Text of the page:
The Center for Auto Safety has just sent a letter to NHTSA Administrator Rosekind finding:“NHTSA’s Fatality Analysis Reporting System (FARS) is supposed to be a census of fatal motor vehicle crashes but it is not. The National Safety Council historically comes up with 2,000 more motor vehicle deaths each year. Much of the difference is due to deaths occurring in non-traffic incidents such as hyperthermia or by definitional restrictions on FARS such as not counting off-roadway crashes or deaths beyond 30 days after the crash. For the past 15 years, we have documented our efforts on the Center’s “Missing in FARS” campaign, available at http://www.autosafety.org/missing-in-fars/ …. Until August 10, 2011, NHTSA insisted there were only 3 to 5 drowning deaths each year but was then forced to admit that there were actually 384 deaths each year on average…. This NHTSA conclusion is most telling because it admits that certain types of deaths cannot be measured by FARS. Another such type of death is seat back collapse where FARS does not contain any information on seat back collapse as CAS pointed out in its March 9, 2016 submission to NHTSA in support of the Cantor Petition to upgrade FMVSS 207. Time after time and safety hazard after safety hazard, inaccurate NHTSA death and injury databases are failing the American public and leading to inadequate safety measures to prevent needless deaths and injuries on the roads and driveways of America.”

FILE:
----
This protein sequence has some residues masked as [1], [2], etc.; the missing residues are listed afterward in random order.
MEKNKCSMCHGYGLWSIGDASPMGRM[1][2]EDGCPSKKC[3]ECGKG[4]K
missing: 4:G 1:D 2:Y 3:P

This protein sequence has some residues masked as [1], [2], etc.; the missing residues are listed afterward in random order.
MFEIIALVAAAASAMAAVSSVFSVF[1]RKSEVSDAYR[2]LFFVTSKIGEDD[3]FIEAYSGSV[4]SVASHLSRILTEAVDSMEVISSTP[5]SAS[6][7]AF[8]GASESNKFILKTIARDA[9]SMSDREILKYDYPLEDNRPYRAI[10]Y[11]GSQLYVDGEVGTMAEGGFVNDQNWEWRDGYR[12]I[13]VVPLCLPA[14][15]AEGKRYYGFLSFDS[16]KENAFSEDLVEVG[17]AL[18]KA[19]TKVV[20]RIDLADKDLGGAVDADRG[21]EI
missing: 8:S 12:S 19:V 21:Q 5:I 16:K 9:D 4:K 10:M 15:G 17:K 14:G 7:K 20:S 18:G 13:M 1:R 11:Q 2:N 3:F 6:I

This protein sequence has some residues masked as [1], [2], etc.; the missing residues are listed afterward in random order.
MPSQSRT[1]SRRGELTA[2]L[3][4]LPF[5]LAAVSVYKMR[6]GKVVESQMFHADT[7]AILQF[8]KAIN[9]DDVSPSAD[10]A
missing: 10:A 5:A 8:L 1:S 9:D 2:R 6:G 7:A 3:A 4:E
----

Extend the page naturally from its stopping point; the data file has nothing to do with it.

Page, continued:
Is it any wonder that crash survivors are justifiably upset? Marianne Karth, articulating what many might agree, just wrote:“Are we doing enough, as a nation, to work on solutions to those things which could be prevented? I don’t think so and I have been calling for our leaders to adopt aNational Vision Zero Goal, to set up a National Vision Zero Task Force, to adopt Vision Zero rulemaking policies, and to appoint a National Traffic Safety Ombudsman.”
More Americans must ask themselves: What strings hold back Federal auto safety actions by the President?